I kind of swing from writing, to drawing, and back. The last week has been all about writing, so I haven’t done much art. Also the baby doesn’t think she should ever be out of my lap, heh.
Finished up this pic. I wound up compositing in a lot of photos for textures because I didn’t have time to paint everything.
I highly enjoyed Jedi: Fallen Order, so I had to do some fanart for it. It’s a throwback to the original Star Wars movies and does characters and friendship the way Star Wars is supposed to be. I’ll probably play it every year like rewatching a movie. The way I do Portal 2 and Bioshock Infinite. 😀
I’m trying to draw more concept art for my original characters. It really helps to have visuals. I’ve done the heroes, but I haven’t done the villains and supporting cast. Trying to rectify that. Robin is a bounty hunter who sides with whoever can pay the most money, preferably in jewels. She first appears in Guardian’s Awakening, which technically takes place slightly after Islesworn. She’s in Islesworn, too. Heck, she shows up in just about all of them because she’s always harassing the heroes. She’s kind of fun and utterly amoral. 😀
It’s summertime, and writer’s conferences are in full swing across all my social media. My writing groups are full of people writing proposals and summaries, trying to catch the eye of various publishers or agents. It’s a busy time full of hopes and dreams.
I’m sitting in my corner, doing revisions on my own work, and watching this go on. I’m watching my friends get rejected, watching publishers with really weird requirements. And a question has arisen in my mind that I’d love to ask publishers:
Why do you accept submissions at all when you already know what kind of books you want? Why don’t the publishers write proposals and summaries, and hire writers to write those books?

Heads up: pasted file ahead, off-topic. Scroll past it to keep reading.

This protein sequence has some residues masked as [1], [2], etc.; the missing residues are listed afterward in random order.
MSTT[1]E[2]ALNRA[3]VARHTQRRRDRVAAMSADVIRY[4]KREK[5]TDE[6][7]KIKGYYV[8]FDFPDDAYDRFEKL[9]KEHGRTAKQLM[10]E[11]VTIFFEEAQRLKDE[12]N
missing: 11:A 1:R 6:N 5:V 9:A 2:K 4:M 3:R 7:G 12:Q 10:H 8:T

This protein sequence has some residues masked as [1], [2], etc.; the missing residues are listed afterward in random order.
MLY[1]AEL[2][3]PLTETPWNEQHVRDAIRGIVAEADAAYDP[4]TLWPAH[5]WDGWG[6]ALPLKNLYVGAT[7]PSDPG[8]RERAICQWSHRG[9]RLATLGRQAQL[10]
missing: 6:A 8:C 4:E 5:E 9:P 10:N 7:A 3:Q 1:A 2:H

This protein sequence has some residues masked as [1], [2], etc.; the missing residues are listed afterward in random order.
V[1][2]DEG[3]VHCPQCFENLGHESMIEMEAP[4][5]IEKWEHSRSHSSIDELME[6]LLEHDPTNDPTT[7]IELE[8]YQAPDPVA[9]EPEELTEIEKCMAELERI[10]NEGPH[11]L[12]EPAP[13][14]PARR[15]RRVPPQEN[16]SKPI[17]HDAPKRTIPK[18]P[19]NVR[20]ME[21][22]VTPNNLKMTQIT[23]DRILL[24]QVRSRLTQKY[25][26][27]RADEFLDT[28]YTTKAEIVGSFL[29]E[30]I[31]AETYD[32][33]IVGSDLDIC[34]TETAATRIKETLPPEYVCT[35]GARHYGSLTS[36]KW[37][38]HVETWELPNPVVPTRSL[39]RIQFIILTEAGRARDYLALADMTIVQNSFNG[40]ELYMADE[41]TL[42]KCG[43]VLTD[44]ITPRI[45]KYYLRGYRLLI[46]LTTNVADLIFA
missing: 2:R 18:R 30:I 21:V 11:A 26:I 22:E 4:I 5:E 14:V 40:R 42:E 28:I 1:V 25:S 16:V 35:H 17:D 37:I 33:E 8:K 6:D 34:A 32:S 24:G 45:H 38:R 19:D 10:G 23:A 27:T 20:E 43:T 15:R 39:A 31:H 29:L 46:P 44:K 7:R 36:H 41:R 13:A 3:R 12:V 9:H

Publishers don’t want authors who write random books. They want particular books: romance, mystery, or whatever. They want particular formulas in those books. They want particular writing styles. Authors who don’t fit those requirements get rejected, no matter how good their book is.
So … why don’t publishers just hire ghostwriters? Any writer worth their salt can write according to somebody else’s rules. Heaven knows that enough authors have to rewrite their books according to what an editor or agent thinks will sell. Why not go all the way and just write a book from scratch that the publisher has ordered? Authors of licensed fiction do it all the time for Star Trek and other properties.
I think my author friends could avoid a lot of heartache by self-publishing their books and picking up ghostwriting gigs from publishers. I mean, there are indies like Bella Forest who are just a pen name for a jillion ghost writers churning out series books. It’s a thing. I just don’t know why publishers continue to use the old model in the modern era. It’s nonsensical.
As is our usual habit after I’ve had a baby, my hubby plays story-heavy games while I watch. We enjoy them together like a movie. This time, he’s been playing through Jedi: Fallen Order. And I remember what a Star Wars junkie I was back in the day. Although I liked the movies (original trilogy only, heh), my bag was always the games. And I mean the old games, like Dark Forces, X-wing, and Jedi Knight. The new movies haven’t interested me as much, and the games, while interesting, were usually inaccessibly placed on console only (like Force Unleashed). I think that’s why Destiny grabbed me, because it’s a lot like Star Wars.
Painted the above in an hour while the baby was asleep. Didn’t get the values bright enough, but it’s not bad for an hour.
Thinking about adventures my characters might have in the next expansion, which is on Europa. Which is an icy wasteland. Which means my characters get to wear fur! All the fluffs!
Sitting poses are the hardest for me to draw, so both these are sitting poses. It’s good practice.
I’m excited to announce that a new Vid:ilantes novella is available!
A novella that takes place a few months after Bloodbound. Kari and Jayesh send emails back and forth, slowly becoming friends. But Jayesh is dealing with a mysterious super, a knight in armor who can destroy supers with a touch. At the same time, Kari is watching a creepy house where the inhabitants are building an Atlantean waygate–technology that has been lost for three centuries. Can Kari and Jayesh trust each other enough to work together, or will the knight and his magitech destroy them both?
I didn’t mean for there to be a novella in this trilogy, but after Bloodbound, the characters needed some space to breathe. It also introduces the Big Bads of the final book, so it’s important to read. I guess it’s not really a trilogy anymore? 🙂